(NB, I am writing this first draft to the tune of a pack of wolves howling and getting some local dogs very riled up.)

Between Mont Saint Michel and Parent, QC (on the dirt road) we hit a torrential downpour, the dirt road turned to slop since the water had nowhere to go, and I became religious ("oh god! oh god!)... as we almost spun out. I regained control and pointed the car in the correct direction making good time to get to Parent, despite the weather.

"Tower Road"
On Sunday August 21st 2011, we visited the main site. The main road up to the top (then called "Tower Road", now "Chemin de la Tour") was dirt, with some wash outs at the sides, but the sedan was able to make it all the way to the top without difficulty. I had worried that I'd need a 4WD vehicle to make it to the summit, and that with the 2WD sedan we'd have to walk - luckily that wasn't the case.

"Upper Lake"
We found the "Upper Lake" half way up the mountain without any issue. I believe this is the lake which the main site drew water from.  The domestic site drew water from a well.  I'm not sure if the water drawn from the upper lake was for toilet facilities, cooling, or for some processing to become drinkable water.  I believe there was a pumping station, which we assumed would have been somewhere around the lake on the North side. I had read that they had to blast through a significant amount of rock to run the pipe, so I was sure something was around the lake.  We gave up looking after inspecting what we could from the roadside.  In hindsight, from the 1961 air photo, it looks like there is a cut in the treeline which corresponds to the gap in the trees we could see - but we hadn't seen any buildings... the building could be located on the domestic-site side of the lake rather than the operational site side, and then have run the pipe around the lake and back up the hill. Either way, we missed that one.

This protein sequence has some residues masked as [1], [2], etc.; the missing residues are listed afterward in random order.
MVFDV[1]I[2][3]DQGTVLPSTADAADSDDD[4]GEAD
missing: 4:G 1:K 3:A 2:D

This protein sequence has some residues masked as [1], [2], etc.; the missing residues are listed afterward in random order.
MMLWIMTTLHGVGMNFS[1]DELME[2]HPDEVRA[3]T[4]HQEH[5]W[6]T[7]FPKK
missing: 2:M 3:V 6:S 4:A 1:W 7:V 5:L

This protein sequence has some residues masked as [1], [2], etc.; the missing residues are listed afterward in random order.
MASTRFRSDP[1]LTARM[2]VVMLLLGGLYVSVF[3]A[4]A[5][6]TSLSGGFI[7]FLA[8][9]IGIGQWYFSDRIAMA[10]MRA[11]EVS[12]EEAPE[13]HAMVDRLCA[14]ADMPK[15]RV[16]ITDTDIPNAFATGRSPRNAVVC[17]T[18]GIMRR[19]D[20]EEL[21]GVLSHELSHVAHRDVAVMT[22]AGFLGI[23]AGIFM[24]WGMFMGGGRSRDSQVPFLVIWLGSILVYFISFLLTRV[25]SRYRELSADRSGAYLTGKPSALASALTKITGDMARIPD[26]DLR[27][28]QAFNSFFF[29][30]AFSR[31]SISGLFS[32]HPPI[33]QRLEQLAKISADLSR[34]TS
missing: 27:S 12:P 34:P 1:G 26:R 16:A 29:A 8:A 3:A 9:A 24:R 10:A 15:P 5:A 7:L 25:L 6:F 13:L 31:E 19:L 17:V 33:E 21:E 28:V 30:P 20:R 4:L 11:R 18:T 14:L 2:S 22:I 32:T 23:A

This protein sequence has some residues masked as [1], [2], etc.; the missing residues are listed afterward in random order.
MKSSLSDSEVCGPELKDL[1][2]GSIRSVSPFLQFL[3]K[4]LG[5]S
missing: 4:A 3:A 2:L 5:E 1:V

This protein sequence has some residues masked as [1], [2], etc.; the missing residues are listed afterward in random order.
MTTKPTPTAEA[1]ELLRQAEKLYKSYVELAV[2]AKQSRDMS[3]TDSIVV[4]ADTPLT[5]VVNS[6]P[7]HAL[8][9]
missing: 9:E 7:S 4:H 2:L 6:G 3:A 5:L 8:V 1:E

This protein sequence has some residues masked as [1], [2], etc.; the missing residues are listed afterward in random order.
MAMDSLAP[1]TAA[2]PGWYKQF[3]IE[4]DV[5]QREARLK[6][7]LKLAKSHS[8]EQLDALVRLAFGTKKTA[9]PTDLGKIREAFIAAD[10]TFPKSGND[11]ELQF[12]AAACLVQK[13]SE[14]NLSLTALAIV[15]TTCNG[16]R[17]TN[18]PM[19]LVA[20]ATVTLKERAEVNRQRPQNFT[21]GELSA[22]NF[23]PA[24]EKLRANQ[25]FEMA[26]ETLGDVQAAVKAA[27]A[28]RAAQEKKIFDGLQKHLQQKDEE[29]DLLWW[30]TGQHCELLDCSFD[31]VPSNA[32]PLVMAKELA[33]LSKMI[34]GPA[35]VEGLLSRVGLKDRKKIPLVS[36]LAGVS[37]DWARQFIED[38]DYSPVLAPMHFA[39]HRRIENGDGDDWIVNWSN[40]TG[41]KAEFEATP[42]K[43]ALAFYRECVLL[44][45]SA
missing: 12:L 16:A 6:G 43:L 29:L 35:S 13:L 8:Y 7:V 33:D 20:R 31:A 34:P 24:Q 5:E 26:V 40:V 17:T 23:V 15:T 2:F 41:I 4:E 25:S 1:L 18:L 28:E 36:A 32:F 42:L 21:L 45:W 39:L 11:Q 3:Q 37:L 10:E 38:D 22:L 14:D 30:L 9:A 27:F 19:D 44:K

The tetanus shot hole